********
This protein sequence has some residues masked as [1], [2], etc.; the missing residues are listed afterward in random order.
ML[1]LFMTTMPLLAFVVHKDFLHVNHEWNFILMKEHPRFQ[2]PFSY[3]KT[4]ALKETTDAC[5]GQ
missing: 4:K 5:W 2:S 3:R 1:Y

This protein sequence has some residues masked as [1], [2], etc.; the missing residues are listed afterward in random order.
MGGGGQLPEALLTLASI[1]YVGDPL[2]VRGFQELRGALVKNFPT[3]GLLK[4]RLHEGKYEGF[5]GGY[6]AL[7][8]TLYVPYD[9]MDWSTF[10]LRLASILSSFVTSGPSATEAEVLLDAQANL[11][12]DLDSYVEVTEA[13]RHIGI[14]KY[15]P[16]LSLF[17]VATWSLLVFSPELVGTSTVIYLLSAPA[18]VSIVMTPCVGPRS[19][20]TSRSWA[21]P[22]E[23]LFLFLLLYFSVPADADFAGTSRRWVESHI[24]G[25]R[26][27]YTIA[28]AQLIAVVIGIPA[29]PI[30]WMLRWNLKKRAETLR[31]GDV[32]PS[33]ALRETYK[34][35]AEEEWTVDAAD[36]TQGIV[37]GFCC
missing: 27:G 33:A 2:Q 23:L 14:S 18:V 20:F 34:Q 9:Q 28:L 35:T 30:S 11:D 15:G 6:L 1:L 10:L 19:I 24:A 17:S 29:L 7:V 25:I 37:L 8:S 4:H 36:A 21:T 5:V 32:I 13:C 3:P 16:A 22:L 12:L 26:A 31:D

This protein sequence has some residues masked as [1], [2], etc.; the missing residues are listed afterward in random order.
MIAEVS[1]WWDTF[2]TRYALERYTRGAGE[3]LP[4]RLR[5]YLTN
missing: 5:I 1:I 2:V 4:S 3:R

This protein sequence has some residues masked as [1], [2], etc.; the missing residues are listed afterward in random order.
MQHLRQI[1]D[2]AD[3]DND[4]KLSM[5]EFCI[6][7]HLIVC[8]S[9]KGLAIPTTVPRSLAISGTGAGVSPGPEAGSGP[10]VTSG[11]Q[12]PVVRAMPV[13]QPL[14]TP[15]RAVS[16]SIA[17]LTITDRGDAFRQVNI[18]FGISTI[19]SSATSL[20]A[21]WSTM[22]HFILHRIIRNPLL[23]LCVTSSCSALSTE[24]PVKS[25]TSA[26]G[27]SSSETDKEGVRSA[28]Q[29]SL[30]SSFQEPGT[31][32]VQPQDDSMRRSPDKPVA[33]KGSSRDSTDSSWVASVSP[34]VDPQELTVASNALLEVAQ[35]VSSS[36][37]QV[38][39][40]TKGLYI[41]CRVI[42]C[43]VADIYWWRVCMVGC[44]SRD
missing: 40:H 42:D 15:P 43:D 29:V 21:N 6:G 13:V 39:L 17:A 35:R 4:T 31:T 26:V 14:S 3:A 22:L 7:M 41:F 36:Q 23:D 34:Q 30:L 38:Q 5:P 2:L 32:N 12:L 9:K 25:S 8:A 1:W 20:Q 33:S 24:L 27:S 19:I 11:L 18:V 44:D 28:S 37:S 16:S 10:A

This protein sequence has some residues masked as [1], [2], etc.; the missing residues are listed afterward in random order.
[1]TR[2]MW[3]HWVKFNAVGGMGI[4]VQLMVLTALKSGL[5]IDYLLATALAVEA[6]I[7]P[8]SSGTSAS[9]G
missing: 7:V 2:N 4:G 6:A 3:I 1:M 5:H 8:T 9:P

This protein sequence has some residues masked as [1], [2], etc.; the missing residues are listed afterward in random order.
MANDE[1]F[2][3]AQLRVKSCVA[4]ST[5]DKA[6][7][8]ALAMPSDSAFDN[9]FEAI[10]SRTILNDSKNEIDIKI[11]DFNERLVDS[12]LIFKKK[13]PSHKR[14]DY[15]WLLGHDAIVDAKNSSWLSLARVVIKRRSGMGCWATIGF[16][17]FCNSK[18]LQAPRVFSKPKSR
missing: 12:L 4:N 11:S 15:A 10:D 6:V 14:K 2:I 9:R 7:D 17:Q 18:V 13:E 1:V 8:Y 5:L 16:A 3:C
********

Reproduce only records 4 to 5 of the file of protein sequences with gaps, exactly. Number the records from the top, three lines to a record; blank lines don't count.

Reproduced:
This protein sequence has some residues masked as [1], [2], etc.; the missing residues are listed afterward in random order.
MQHLRQI[1]D[2]AD[3]DND[4]KLSM[5]EFCI[6][7]HLIVC[8]S[9]KGLAIPTTVPRSLAISGTGAGVSPGPEAGSGP[10]VTSG[11]Q[12]PVVRAMPV[13]QPL[14]TP[15]RAVS[16]SIA[17]LTITDRGDAFRQVNI[18]FGISTI[19]SSATSL[20]A[21]WSTM[22]HFILHRIIRNPLL[23]LCVTSSCSALSTE[24]PVKS[25]TSA[26]G[27]SSSETDKEGVRSA[28]Q[29]SL[30]SSFQEPGT[31][32]VQPQDDSMRRSPDKPVA[33]KGSSRDSTDSSWVASVSP[34]VDPQELTVASNALLEVAQ[35]VSSS[36][37]QV[38][39][40]TKGLYI[41]CRVI[42]C[43]VADIYWWRVCMVGC[44]SRD
missing: 40:H 42:D 15:P 43:D 29:V 21:N 6:G 13:V 39:L 17:A 35:R 4:T 31:T 26:V 14:S 3:A 22:L 7:M 41:F 36:Q 23:D 34:Q 30:L 38:Q 5:P 2:L 32:N 12:L 9:K 25:S 8:A 1:W 20:Q 33:S 24:L 27:S 19:I 11:L 18:V 44:D 28:S 37:S 16:S 10:A

This protein sequence has some residues masked as [1], [2], etc.; the missing residues are listed afterward in random order.
[1]TR[2]MW[3]HWVKFNAVGGMGI[4]VQLMVLTALKSGL[5]IDYLLATALAVEA[6]I[7]P[8]SSGTSAS[9]G
missing: 7:V 2:N 4:G 6:A 3:I 1:M 5:H 8:T 9:P